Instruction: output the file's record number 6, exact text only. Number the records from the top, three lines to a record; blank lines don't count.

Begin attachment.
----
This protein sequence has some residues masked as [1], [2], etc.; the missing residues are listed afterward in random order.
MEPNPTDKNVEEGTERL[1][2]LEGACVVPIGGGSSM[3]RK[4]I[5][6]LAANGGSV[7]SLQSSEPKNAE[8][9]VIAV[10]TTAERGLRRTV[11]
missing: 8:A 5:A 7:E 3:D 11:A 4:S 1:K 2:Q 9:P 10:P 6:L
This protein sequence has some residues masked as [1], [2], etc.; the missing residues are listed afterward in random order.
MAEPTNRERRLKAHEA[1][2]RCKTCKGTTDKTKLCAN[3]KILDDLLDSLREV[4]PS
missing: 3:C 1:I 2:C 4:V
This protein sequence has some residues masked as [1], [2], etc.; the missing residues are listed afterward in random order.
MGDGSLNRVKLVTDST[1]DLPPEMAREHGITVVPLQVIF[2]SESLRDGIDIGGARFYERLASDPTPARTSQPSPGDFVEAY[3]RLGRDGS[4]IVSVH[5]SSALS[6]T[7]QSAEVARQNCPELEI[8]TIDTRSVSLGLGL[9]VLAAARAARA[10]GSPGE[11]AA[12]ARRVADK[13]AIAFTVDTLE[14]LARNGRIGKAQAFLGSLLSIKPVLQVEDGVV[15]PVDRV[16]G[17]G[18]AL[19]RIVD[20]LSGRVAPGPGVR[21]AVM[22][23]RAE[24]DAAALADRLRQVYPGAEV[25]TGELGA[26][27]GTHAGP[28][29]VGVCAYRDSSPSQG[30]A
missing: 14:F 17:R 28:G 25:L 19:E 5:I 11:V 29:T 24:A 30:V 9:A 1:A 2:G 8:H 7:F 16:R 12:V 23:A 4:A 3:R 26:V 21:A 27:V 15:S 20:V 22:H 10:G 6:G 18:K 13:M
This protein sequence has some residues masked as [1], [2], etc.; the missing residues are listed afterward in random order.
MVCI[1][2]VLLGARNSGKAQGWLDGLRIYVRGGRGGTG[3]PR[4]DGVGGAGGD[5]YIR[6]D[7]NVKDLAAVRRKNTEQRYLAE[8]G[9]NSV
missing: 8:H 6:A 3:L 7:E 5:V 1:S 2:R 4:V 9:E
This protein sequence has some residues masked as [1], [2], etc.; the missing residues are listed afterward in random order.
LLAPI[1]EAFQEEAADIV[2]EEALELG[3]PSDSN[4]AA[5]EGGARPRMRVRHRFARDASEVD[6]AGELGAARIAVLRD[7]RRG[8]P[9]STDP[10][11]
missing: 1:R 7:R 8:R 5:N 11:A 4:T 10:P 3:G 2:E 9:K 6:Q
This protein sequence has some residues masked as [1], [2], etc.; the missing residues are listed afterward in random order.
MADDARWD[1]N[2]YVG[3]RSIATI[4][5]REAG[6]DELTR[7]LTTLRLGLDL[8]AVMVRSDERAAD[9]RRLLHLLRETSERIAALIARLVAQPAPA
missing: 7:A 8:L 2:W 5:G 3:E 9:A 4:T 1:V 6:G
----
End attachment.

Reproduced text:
This protein sequence has some residues masked as [1], [2], etc.; the missing residues are listed afterward in random order.
MADDARWD[1]N[2]YVG[3]RSIATI[4][5]REAG[6]DELTR[7]LTTLRLGLDL[8]AVMVRSDERAAD[9]RRLLHLLRETSERIAALIARLVAQPAPA
missing: 7:A 8:L 2:W 5:G 3:E 9:A 4:T 1:V 6:G